- Promotes an overall sense of well-being
For those inflicted with a tight jaw, grinding of the teeth, biting the inside of the cheek or jaw clicking, then you know how painful it can be when you try to chew, yawn, sing or sometimes even smile.
Here are some self-help techniques that will assist in relaxing the muscles that affect the TMJ and will allow more mobility in the jaw.
Hold 1 – UNDER THE MANDIBLE
Hook your thumb under the jaw line, close to where the mandible begins its upward sweep (near the ear). If you feel around under the jaw line at the back, you’ll find a spot where the thumb just seems to settle into a little notch. It’s very subtle. Basically you are looking for a spot under the jaw that could feel very tender and ”zingy”. You actually want that zingy quality, bordering on pain, because when the body feel becomes aware of tenderness, it begins to send healing energy to that area, which then awakens the tissue and the release begins. The quality should be zingy, still in the ‘it hurts so good’ range. Hold this spot until the zinginess seems to begin to dissipate.
Feel around under the jaw for any other spots that are tender or slightly painful and hold those until the tenderness diminishes. . It’s best to only hold one side at a time.
You are working on the supra-hyoidal muscles that pull the jaw down in an inferior direction. By holding the muscle, you begin to soften it and gain more mobility and flexibility in the hyoidal muscles.
Hold 2 – UNDER THE EARS
Raise your elbows up parallel to the ground and feel for a zingy spot directly underneath the lobe of the ear in the soft squishy part (the stylus process). Imagine that your index fingers can meet in the center of your head. Hold the zing and wait for the sensation to dissipate.
Hold 3 – UNDER THE CHEEKBONES
The cheekbone looks like a checkmark, coming down from the side of your nose and shooting back up towards your ear. You want to find the lowest part of the check mark, or in other words, the most inferior aspect of the zygoma. Once found, apply gentle pressure upwards on the bone. It could feel very tender and almost painful. Remember, you are going for the zingy quality, holding the pressure until the tenderness lets up.
In this technique, you want to disengage the zygoma by bringing space to the sutures at the temporo-zygomatic arch, and at the maxilla-zygomatic suture.
ANOTHER CHEEKBONE TECHNIQUE
Using a clean finger, hook up under your cheek flesh, on top of the gums of the teeth. Go as far back as you can to the place where there is tenderness – that zingy quality – and hold the area, pressing a little superior until the zing begins to dissipate. You are on the pteregoid muscle and by putting a little upward pressure in it, you can disengage the zygoma, which will relax the temporal bone.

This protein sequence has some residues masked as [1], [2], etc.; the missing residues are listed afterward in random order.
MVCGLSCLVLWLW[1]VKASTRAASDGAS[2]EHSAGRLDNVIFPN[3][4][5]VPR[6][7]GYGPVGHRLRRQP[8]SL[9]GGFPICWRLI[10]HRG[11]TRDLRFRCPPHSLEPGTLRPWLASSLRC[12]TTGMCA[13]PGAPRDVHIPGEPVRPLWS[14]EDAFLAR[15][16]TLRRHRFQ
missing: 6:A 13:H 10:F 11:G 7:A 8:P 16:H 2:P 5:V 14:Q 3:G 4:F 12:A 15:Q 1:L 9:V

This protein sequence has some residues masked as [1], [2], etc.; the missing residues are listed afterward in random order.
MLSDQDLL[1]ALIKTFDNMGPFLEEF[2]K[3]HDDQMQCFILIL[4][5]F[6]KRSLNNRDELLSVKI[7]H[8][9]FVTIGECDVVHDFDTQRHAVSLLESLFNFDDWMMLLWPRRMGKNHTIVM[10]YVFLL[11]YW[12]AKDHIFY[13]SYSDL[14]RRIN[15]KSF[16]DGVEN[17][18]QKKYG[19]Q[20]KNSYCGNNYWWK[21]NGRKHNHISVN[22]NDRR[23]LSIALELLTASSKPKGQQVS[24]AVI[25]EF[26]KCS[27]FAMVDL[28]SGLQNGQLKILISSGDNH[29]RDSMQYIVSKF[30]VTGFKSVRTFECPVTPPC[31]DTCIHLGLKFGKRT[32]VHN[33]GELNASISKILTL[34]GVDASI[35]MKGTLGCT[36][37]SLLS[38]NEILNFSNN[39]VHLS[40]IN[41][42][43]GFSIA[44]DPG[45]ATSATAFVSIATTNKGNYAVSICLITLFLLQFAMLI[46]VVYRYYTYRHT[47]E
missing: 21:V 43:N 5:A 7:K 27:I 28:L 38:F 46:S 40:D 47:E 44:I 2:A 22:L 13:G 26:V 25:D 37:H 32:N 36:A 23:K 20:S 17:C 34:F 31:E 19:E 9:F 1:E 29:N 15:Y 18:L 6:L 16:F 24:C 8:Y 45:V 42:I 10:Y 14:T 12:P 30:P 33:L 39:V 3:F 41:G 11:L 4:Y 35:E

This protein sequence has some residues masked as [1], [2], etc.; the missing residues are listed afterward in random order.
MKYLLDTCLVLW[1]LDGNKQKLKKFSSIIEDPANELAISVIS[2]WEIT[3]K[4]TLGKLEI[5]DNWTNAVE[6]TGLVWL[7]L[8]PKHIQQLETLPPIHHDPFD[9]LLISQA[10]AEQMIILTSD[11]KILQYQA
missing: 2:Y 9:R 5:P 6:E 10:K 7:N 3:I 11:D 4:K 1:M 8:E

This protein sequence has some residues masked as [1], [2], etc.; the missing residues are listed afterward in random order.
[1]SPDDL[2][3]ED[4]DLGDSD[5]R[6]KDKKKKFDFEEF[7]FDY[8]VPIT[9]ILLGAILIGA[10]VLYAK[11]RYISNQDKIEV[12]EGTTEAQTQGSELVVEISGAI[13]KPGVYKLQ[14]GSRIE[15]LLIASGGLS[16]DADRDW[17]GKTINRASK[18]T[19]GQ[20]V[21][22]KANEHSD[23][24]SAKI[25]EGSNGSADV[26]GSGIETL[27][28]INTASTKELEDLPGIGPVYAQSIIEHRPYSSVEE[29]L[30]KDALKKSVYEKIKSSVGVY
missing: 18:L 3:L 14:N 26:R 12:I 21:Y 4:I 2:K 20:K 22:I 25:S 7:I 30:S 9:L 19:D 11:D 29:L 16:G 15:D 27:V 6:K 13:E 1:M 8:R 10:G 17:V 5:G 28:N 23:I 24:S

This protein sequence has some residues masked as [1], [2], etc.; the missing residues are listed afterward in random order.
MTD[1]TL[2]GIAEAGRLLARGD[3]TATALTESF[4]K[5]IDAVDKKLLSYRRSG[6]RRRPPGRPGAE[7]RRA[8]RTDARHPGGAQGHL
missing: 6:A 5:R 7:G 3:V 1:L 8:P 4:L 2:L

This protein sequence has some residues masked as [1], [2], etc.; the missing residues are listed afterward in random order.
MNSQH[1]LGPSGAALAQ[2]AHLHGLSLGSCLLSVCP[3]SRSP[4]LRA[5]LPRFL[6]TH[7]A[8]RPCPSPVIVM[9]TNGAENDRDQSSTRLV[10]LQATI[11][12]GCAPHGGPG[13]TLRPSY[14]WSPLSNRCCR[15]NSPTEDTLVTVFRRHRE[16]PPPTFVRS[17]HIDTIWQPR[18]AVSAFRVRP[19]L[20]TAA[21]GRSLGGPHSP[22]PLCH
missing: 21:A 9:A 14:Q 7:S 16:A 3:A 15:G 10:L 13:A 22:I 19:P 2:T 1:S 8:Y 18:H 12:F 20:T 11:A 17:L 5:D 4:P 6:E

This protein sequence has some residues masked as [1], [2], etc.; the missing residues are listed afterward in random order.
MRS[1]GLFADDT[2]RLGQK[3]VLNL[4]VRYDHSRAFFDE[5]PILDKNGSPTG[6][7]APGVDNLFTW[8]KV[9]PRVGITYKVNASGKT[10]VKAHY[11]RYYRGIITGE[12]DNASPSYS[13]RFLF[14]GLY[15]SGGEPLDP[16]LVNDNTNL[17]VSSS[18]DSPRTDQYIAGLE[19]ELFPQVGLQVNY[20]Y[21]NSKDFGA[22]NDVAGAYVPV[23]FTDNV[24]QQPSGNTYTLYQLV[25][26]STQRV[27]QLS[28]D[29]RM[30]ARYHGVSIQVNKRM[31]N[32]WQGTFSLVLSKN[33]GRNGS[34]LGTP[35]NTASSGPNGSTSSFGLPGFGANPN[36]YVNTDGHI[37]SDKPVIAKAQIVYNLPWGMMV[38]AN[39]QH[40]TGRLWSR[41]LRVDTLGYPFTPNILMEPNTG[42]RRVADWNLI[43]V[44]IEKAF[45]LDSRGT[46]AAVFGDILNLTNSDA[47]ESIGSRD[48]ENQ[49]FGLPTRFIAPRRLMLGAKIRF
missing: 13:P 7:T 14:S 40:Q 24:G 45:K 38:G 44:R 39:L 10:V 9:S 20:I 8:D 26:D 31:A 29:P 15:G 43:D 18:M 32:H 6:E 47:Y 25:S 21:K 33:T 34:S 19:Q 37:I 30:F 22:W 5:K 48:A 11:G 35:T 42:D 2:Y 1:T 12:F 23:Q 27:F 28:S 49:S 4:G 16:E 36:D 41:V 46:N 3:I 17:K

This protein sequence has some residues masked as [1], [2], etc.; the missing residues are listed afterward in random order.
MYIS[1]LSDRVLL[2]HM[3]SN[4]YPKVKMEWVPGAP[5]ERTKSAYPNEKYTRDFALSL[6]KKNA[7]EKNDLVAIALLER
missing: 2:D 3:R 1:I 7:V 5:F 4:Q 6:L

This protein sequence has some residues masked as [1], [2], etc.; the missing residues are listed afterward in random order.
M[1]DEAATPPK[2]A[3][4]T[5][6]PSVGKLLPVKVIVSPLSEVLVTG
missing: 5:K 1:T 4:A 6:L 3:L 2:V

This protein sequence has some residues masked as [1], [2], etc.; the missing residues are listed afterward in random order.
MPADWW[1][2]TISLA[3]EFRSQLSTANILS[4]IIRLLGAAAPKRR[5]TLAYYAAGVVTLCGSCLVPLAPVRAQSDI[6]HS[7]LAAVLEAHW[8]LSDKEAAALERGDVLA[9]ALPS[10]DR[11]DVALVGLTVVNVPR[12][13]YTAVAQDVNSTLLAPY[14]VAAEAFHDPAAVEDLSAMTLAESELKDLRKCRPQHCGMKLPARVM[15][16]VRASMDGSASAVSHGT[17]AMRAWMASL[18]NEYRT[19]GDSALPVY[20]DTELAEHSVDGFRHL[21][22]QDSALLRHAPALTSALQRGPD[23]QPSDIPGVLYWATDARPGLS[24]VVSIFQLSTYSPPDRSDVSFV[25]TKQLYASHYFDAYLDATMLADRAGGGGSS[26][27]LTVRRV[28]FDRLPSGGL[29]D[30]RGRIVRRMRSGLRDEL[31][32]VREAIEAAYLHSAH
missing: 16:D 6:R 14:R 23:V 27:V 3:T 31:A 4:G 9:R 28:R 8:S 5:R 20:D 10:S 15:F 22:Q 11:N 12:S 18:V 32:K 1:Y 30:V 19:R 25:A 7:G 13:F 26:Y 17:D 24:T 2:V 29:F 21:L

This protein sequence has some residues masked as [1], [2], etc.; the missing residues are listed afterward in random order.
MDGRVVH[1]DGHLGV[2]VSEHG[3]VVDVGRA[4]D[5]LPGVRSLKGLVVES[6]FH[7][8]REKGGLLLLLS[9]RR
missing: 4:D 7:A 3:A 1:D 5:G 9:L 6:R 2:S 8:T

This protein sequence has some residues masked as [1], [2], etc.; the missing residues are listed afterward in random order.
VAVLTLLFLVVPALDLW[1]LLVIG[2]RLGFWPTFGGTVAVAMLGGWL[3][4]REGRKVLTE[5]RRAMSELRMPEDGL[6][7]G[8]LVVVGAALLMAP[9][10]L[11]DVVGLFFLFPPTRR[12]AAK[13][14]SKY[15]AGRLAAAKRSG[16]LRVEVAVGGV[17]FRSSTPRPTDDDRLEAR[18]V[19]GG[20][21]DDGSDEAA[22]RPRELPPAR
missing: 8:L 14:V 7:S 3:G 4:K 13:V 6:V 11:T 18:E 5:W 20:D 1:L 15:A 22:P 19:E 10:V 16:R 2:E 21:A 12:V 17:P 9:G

Hold 4 – THE CORNER OF THE NOSE
At the very corner of the nostril, where the nose curves under the opening to the nostril, there feels like there is a little dip in the bone. It’s almost like the finger just slips into the indent in the bone. If you apply pressure here, you can feel the radiation of zinginess down into the top of the teeth. Here you are stimulating the maxillary palate and opening the suture in the middle of the maxilla. Only do one side of the nose at a time, and wait for the tingly sensation to release.
Hold 5 –“HOME ALONE”
To allow the muscles to relax and release, place the part of the hand where the fingers meet the palmar surface, right above the lower jaw. Your jaw should be slack and mouth slightly open. Bring an inferior drag down on the jaw by letting the weight of the arms become heavy and pull down. Hold this position until you feel the jaw readjust in the socket and move more freely.
Hold 6 – EAR PULL
By holding the ‘meat’ of the ear (the strongest part of the cartilage) and gently pulling the ear out and back (anterior & lateral), you can affectively distract the temporal bone out from its relationship to the other bones. This releases the membranes under the temporal bones and allows fresh cerebral-spinal fluid to cleanse and nourish the area and it eases the pressure of the mandible in the temporal condyle, which should help releive some of the pain.
CORK IN MOUTH
This is a weird one that I saw on Oprah the other day. Apparently Dr. Oz said that if you put a cork in your mouth and passively bite down on it, the cork will help realign the mandible in the condyle, and will ease tension. Oprah actually had the cork vertically in her mouth as a demonstration!
MASSAGING THE JAW
Bring the tips of your finger to the space just under your ears and make small circular movements with the pad of your fingers. The pressure should be light, but deep enough to engage the muscles. Work all along the area, massaging in front of the ears, behind the ears and down along the jaw line.